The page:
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Re: Matrix4x4 proposal

From: Chris Marrin <cmarrin@apple.com>
Date: Tue, 24 Jan 2012 15:57:35 -0800
Cc: Timm Drevensek <timm.drevensek@igd.fraunhofer.de>, dino@apple.com, igor.oliveira@openbossa.org, public-fx@w3.org, public-d3d mlist <public-declarative3d@w3.org>
Message-id: <80535DF3-9F13-48ED-8375-387E244D0717@apple.com>
To: Gregg Tavares (勤) <gman@google.com>

On Jan 24, 2012, at 10:52 AM, Gregg Tavares (勤) wrote:

> 
> 
> ...I'm curious what the need is for these Matrix classes. It seems to me the only need is speed. Otherwise just use JavaScript. If the need is speed then the design should do what is needed for speed, not decide "well this is slower but I think it's fast enough". It's never fast enough.

But if the overhead is 0.1% then you'll never see the performance boost of avoiding the copy. That's what I'm saying.

> 
> I don't see what the downside is for basing them on ArrayBufferView and it would let you use them for skinning characters without having to manually upload 15-70 matrices per character per frame.

You always have to upload the matrices. Even with a native matrix class you still need to send the uniform to the GPU. 

> 
> Consider.
> 
>   // at init time
>   var boneArrayLocation = gl.getUniformLocation("u_bones");
>   var boneArray = new Float32Array(numBones * 16);
>   var boneMatrices = [];
>   for (var ii = 0; ii < numBones; ++ii) {
>      boneMatrices.push(new Matrix4x4(boneArray, ii * 16));
>   }
> 
>   // at render time
>   gl.uniformMatrix4fv(boneArrayLocation, false, boneArray);
> 
> vs non ArrayViewBased
> 
>   // at init time
>   var boneLocation = [];
>   var boneMatrices = [];
>   for (var ii = 0; ii < numBones; ++ii) {
>      boneMatrices.push(new Matrix4x4());
>      boneLocations.push(gl.getUniformLocation(program, "u_bones[" + ii + "]"));
>   }
> 
>   // at render time
>   for (var ii = 0; ii < mumBones; ++ii) {
>      gl.uniformMatrix4fv(boneLocations[ii], false, boneMatrices[ii]);
>   }

In these examples you're assuming that a single uniformMatrix4fv call is more efficient than multiples. If that's true, you can still do that with the second approach:

  // at init time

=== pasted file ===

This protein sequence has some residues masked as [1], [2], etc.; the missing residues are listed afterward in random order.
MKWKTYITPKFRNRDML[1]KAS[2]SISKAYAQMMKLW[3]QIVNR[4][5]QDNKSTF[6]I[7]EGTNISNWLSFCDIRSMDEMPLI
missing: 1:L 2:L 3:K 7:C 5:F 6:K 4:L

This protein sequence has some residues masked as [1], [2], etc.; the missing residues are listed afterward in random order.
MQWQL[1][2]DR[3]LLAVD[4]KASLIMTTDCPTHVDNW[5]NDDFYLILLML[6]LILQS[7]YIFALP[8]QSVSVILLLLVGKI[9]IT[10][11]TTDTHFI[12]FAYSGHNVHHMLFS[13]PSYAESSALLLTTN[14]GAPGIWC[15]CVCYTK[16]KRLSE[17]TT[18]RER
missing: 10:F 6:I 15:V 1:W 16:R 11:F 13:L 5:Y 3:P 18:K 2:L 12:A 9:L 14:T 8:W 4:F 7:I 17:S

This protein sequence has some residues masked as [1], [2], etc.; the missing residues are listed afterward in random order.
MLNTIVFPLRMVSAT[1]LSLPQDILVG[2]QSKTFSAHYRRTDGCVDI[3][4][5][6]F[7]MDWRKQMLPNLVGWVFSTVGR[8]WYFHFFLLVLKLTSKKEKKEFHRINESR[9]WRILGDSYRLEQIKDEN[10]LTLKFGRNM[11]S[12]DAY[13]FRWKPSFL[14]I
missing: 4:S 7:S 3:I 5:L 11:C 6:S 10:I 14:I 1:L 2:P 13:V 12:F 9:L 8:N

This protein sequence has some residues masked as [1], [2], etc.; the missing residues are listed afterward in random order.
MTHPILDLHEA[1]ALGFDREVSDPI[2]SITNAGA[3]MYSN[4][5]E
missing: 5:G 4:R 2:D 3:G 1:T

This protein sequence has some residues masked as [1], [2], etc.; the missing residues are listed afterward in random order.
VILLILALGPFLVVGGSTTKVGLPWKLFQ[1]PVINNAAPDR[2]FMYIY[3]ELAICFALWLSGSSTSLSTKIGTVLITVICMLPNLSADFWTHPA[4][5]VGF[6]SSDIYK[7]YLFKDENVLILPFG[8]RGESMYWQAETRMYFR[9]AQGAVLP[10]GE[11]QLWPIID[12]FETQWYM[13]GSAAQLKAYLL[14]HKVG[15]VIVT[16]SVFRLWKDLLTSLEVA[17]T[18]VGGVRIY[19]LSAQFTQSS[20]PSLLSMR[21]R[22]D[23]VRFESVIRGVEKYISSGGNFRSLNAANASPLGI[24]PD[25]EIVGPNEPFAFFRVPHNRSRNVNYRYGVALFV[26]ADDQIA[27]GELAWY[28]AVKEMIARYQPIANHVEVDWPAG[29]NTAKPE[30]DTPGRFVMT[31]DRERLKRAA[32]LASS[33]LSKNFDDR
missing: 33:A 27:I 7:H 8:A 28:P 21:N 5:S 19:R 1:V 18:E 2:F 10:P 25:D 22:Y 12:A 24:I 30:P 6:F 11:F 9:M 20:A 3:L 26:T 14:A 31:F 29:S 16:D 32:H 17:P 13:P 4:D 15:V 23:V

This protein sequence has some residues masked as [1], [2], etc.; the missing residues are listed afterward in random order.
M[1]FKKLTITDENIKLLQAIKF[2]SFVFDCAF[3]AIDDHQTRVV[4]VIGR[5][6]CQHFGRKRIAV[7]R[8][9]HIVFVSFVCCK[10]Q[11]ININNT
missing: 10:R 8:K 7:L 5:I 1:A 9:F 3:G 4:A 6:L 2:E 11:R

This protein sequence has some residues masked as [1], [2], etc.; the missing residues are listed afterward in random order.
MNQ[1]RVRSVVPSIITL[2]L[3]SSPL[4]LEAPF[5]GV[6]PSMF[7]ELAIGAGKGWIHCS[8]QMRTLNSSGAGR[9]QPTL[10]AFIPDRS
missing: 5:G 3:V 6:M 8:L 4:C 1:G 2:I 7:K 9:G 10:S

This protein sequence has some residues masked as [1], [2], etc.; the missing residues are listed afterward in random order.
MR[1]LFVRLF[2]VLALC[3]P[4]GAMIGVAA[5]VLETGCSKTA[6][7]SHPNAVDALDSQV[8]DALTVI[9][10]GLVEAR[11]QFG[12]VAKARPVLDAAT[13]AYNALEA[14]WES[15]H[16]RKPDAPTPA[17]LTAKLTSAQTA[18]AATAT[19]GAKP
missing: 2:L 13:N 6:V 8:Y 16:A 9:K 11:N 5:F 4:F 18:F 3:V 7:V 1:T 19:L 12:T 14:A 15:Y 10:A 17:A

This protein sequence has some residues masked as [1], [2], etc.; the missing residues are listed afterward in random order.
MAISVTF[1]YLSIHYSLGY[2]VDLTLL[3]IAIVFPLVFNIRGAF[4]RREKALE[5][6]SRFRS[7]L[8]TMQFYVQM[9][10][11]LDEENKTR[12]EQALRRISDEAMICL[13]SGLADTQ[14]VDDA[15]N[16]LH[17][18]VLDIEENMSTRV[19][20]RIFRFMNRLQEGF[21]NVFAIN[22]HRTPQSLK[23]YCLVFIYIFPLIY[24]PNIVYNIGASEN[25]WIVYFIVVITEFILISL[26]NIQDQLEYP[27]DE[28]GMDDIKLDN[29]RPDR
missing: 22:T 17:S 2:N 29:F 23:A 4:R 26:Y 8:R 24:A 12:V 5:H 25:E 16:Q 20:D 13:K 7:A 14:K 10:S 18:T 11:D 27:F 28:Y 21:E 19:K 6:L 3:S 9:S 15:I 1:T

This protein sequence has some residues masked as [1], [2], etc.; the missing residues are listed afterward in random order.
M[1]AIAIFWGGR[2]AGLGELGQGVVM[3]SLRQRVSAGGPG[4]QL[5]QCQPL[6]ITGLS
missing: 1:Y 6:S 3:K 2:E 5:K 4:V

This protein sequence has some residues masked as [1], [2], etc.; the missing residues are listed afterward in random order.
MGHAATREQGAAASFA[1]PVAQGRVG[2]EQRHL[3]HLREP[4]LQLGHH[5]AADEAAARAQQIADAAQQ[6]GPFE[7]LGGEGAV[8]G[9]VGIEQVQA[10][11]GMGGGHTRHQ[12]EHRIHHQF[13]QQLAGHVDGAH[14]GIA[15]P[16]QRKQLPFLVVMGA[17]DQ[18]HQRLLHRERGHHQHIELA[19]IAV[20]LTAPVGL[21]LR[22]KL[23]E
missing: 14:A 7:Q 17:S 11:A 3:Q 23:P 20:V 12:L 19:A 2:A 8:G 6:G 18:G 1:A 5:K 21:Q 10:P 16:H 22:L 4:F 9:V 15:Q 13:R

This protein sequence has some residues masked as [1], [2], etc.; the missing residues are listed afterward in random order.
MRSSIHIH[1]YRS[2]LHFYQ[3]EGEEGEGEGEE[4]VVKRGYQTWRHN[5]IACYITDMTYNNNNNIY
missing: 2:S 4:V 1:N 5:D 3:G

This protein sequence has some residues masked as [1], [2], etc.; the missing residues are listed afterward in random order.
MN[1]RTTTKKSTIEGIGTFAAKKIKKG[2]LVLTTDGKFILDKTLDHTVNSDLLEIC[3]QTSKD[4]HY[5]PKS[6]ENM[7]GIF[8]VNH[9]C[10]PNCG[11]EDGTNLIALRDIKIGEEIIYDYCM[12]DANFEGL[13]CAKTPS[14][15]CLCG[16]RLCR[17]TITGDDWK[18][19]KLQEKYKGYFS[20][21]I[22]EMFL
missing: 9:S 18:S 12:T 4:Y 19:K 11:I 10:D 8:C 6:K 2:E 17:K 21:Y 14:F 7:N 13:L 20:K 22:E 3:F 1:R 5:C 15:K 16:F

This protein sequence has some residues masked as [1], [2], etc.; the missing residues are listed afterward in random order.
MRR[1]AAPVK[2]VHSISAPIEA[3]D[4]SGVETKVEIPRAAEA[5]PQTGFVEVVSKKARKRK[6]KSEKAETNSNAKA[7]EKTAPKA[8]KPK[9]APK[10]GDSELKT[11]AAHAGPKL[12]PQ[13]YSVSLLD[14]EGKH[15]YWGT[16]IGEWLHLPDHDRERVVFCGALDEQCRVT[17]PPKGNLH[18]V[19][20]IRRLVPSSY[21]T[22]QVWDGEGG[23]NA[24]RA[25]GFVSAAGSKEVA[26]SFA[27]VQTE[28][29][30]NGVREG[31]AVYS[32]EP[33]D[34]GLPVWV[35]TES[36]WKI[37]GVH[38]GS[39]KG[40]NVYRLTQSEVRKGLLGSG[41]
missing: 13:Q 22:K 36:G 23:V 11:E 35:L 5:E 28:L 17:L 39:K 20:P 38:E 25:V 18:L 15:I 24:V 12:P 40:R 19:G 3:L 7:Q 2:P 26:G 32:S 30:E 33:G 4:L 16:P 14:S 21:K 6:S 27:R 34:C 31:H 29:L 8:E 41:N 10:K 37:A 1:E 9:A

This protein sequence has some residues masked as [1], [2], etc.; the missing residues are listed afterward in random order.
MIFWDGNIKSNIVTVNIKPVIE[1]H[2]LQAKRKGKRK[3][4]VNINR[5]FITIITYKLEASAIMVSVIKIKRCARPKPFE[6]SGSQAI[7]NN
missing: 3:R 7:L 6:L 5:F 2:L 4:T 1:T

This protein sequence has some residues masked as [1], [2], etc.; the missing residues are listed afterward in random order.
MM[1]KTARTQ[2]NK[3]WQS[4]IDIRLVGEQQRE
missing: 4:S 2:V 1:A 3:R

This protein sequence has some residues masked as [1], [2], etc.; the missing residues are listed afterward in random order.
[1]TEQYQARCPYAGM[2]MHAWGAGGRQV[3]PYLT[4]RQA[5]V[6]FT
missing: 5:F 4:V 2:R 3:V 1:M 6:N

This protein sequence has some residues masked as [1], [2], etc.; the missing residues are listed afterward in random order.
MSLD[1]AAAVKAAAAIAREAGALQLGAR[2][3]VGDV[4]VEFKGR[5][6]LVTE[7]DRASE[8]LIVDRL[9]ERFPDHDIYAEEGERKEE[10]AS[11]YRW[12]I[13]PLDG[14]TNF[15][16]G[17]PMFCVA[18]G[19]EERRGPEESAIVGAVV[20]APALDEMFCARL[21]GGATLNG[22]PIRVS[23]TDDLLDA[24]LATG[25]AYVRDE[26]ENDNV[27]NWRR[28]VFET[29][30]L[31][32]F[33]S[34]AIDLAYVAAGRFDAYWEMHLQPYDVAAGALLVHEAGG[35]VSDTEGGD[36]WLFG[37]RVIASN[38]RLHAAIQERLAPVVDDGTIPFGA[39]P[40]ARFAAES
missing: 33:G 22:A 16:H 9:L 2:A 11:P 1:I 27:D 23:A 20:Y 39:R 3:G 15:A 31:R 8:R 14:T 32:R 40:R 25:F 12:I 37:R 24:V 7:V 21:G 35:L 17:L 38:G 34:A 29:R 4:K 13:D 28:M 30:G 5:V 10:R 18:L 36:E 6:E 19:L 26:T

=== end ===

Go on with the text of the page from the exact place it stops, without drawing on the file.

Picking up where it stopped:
var boneArrayLocation = gl.getUniformLocation("u_bones");
  var boneArray = new ArrayBuffer(numBones * 16 * 4);
  var boneMatrices = [ ];
  var boneArrays = [ ]
  for (var ii = 0; ii < numBones; ++ii) {
     boneMatrices.push(new Matrix4x4());
     boneArrays.push(new Float32Array(boneArray, ii * 16 * 4, 16));
  }

  // at render time
  
  // *** This piece is missing from your examples
  // Update the matrices
  for (var ii = 0; ii < numBones; ++ii) {
    <do some matrix math on boneMatrices[ii]>
    boneMatrices[ii]. copyIntoFloat32Array(boneArrays[ii]);
  }
  // ***

  gl.uniformMatrix4fv(boneArrayLocation, false, boneArray);

Here I've created a single ArrayBuffer with enough space for all the bone matrices. Then I create an array in parallel to the boneMatrices array which holds Float32Array views into this ArrayBuffer. The part I added between the asterisks is missing from your examples. Whenever you need to change the matrices with either approach you need to access them to do the math. The only line added with the current approach is the copyIntoFloat32Array, which I'm saying will have insignificant overhead. You can still do a single gl.uniformMatrix4fv call, just like in your approach.

the downside of directly mapping an ArrayBuffer into a Matrix class is it takes away the ability of the Matrix class to hide its data. Matrix might have flags tells it the matrix is identity, or affine or other things that allow it to optimize the operations. Mapping an ArrayBuffer means the matrix data can be changed from the outside which would invalidate these flags. That would at least make the operations less efficient, or at worst could require extra checks to avoid things like divide by zero.

-----
~Chris
cmarrin@apple.com
Received on Tuesday, 24 January 2012 23:58:30 GMT

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